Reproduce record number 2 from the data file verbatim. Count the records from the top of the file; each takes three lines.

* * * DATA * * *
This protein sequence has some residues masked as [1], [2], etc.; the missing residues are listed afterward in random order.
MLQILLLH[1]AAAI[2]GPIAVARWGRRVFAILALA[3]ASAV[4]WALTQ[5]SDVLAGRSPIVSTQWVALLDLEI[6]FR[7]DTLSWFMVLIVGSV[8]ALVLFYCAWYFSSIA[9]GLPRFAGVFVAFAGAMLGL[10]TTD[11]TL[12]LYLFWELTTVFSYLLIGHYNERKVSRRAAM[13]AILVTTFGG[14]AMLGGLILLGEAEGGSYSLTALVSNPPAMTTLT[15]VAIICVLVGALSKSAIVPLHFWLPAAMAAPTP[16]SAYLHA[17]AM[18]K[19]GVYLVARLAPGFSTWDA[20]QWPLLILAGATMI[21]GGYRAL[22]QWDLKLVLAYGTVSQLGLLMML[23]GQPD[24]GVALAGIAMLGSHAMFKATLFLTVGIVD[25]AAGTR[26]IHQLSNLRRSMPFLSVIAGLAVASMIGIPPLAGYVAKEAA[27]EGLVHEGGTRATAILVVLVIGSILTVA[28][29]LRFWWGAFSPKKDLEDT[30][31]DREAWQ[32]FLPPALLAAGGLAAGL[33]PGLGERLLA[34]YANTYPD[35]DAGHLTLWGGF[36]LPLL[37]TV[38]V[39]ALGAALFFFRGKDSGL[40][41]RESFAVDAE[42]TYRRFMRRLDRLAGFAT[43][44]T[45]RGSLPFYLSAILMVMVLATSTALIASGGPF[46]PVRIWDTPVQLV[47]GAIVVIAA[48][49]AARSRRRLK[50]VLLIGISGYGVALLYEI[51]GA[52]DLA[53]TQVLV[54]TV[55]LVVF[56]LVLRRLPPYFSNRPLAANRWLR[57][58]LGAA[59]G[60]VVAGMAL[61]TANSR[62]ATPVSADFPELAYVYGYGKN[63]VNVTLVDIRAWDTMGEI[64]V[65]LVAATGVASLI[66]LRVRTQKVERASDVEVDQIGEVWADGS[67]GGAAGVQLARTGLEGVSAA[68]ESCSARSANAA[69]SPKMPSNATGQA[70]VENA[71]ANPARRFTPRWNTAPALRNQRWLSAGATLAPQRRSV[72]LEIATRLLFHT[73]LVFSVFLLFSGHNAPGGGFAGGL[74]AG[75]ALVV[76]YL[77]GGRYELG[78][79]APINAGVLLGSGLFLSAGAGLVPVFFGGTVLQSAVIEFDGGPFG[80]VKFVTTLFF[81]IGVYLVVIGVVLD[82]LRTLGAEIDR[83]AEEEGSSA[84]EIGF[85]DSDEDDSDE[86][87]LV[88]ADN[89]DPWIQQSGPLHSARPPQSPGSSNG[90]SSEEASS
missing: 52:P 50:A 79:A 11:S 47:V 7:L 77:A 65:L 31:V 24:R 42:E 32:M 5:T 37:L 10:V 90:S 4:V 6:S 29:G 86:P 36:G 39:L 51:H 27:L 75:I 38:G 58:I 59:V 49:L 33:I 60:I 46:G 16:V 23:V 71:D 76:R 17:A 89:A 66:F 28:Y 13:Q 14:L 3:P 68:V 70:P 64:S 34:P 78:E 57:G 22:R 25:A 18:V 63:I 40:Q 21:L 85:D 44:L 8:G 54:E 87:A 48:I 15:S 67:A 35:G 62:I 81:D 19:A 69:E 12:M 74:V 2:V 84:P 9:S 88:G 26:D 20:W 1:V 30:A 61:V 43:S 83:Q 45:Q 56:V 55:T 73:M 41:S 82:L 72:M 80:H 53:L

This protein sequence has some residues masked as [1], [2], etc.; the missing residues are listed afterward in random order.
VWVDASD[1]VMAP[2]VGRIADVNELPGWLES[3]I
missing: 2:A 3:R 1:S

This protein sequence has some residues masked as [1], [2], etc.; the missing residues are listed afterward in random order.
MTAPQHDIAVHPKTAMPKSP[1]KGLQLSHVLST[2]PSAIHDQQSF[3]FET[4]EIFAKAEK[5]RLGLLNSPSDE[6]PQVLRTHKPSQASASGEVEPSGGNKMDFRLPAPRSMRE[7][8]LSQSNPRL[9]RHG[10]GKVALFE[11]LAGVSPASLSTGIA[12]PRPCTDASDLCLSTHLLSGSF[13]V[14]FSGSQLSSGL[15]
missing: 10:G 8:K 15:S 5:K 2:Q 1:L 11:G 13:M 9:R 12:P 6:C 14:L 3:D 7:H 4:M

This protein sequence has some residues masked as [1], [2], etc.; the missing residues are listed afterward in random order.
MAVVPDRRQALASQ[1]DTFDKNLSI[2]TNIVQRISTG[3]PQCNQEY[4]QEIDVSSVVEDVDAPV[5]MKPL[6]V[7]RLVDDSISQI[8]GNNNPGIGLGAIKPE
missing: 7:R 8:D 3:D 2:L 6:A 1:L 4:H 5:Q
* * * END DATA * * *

This protein sequence has some residues masked as [1], [2], etc.; the missing residues are listed afterward in random order.
VWVDASD[1]VMAP[2]VGRIADVNELPGWLES[3]I
missing: 2:A 3:R 1:S